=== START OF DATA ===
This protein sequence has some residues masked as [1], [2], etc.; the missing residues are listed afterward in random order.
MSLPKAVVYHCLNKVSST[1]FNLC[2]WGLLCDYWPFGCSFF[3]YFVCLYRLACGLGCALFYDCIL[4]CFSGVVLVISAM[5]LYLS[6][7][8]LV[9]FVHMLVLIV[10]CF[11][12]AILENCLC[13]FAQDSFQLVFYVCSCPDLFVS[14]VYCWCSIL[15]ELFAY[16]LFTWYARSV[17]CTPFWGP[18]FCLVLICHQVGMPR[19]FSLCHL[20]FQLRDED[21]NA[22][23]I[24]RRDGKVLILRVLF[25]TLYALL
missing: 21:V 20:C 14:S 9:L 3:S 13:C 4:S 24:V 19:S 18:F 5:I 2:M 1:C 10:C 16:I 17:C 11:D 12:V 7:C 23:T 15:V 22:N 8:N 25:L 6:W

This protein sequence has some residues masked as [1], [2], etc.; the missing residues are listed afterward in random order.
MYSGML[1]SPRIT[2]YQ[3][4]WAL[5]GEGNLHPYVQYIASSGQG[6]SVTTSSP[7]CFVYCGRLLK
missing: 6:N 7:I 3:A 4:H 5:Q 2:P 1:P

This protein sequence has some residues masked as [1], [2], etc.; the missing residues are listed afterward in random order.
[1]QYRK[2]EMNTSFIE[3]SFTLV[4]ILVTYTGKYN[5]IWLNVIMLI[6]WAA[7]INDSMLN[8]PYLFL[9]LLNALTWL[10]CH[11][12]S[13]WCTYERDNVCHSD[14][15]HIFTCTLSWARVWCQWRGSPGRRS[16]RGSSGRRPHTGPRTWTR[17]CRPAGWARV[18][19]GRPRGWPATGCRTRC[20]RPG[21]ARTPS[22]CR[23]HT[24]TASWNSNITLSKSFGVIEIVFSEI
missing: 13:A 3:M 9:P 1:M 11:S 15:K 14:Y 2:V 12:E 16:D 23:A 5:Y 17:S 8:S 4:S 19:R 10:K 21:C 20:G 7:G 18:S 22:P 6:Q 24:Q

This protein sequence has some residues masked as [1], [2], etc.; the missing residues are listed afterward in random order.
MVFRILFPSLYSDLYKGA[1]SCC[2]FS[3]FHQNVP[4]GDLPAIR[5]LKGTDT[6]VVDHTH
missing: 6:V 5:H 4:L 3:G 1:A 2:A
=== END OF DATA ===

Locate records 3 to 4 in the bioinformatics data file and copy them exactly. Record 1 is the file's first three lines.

This protein sequence has some residues masked as [1], [2], etc.; the missing residues are listed afterward in random order.
[1]QYRK[2]EMNTSFIE[3]SFTLV[4]ILVTYTGKYN[5]IWLNVIMLI[6]WAA[7]INDSMLN[8]PYLFL[9]LLNALTWL[10]CH[11][12]S[13]WCTYERDNVCHSD[14][15]HIFTCTLSWARVWCQWRGSPGRRS[16]RGSSGRRPHTGPRTWTR[17]CRPAGWARV[18][19]GRPRGWPATGCRTRC[20]RPG[21]ARTPS[22]CR[23]HT[24]TASWNSNITLSKSFGVIEIVFSEI
missing: 13:A 3:M 9:P 1:M 11:S 15:K 14:Y 2:V 12:E 16:D 23:A 5:Y 17:S 8:S 4:S 19:R 10:K 21:C 20:G 7:G 18:S 22:P 6:Q 24:Q

This protein sequence has some residues masked as [1], [2], etc.; the missing residues are listed afterward in random order.
MVFRILFPSLYSDLYKGA[1]SCC[2]FS[3]FHQNVP[4]GDLPAIR[5]LKGTDT[6]VVDHTH
missing: 6:V 5:H 4:L 3:G 1:A 2:A